LOTI publishes guidance for local councils on using GenAI
The London Office of Technology and Innovation (LOTI) has produced a collection of guides to support local authorities in using Generative Artificial Intelligence (GenAI).
Resources include a guide for local authority leaders and another aimed at all staff, as well as a guide designed specifically for council Chief Information Officers (CIOs), which was developed with AI software company Faculty.
In publishing these resources, LOTI aims to provide the basics of what GenAI is, how it might impact their council, and how their council can avoid and mitigate the risks of this technology.
The CIO guide specifically sets out recommendations to help govern GenAI and ensure use cases are developed effectively and responsibly. Among these, it urges councils to introduce staff training and guidance on responsible uses of GenAI and emphasises the importance of ethical considerations, data privacy, transparency and trust - particularly if the technology is used in public facing services.
Additionally, council's digital and IT services are advised to account for future uses of GenAI, ensuring the necessary infrastructure and safeguards are in place for responsible uses. It also cautions leaders to think about how and when GenAI tools are appropriate, suggesting that they should only be used for certain types of tasks and operational decision-making. Judgement calls, where accountability is required, should still rely on humans.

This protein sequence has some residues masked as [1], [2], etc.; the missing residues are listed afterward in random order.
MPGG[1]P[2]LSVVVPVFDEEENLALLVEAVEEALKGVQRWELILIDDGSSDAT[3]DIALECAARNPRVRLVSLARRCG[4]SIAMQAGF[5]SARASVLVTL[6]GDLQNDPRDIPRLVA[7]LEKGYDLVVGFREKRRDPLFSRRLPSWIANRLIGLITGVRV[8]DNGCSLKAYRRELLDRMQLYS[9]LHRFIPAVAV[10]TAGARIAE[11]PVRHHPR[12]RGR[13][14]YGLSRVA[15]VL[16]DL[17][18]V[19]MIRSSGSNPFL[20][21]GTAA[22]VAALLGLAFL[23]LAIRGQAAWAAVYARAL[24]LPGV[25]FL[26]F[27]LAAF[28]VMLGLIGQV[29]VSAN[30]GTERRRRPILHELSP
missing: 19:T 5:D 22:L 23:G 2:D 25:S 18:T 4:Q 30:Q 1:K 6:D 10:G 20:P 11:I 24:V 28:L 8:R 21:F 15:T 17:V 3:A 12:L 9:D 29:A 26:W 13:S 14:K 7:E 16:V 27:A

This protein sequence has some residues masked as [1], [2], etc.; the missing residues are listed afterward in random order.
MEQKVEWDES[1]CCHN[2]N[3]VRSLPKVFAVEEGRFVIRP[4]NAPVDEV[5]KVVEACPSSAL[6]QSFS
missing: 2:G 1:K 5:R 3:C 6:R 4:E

LOTI ran a public survey, interviewing council officers and other experts on AI, ran two roundtables and conducted desk research to create these documents.
It found that GenAI looks to be most impactful for local council when producing outputs, like text, audio, images and code; responding to natural language questions, so any officer or resident can use it; and understanding different types of data – useful given councils have large amounts of unstructured data in a large variety of formats.
State of play
In putting together the guidance, LOTI conducted a ‘state of play’ survey on with 37 respondents across local councils, to understand how local councils are currently thinking about GenAI.
While there are some early adopters who are already experimenting with the technology to write documents, and to generate and check code, it is clear that this is still early days, with over a third of respondents not yet aware of GenAI being used in their organisations.
Several respondents pointed out the limitations and potential risks of GenAI tools and noted that users should be aware of the tools’ ability to get it wrong or make it up.
Others noted that if members of the public increasingly use GenAI to interact with their council, it could significantly increase the workload for local government employees. One local government representative even commented that “Ultimately, AI is going to drive an increase in work which can only be dealt with by AI.”
Another point made was that the use of GenAI to provide council services and support to vulnerable members of our community could have a negative impact because “...the biggest issue for constituents is the breakdown of a
relationship/communication between the people and the council/government.”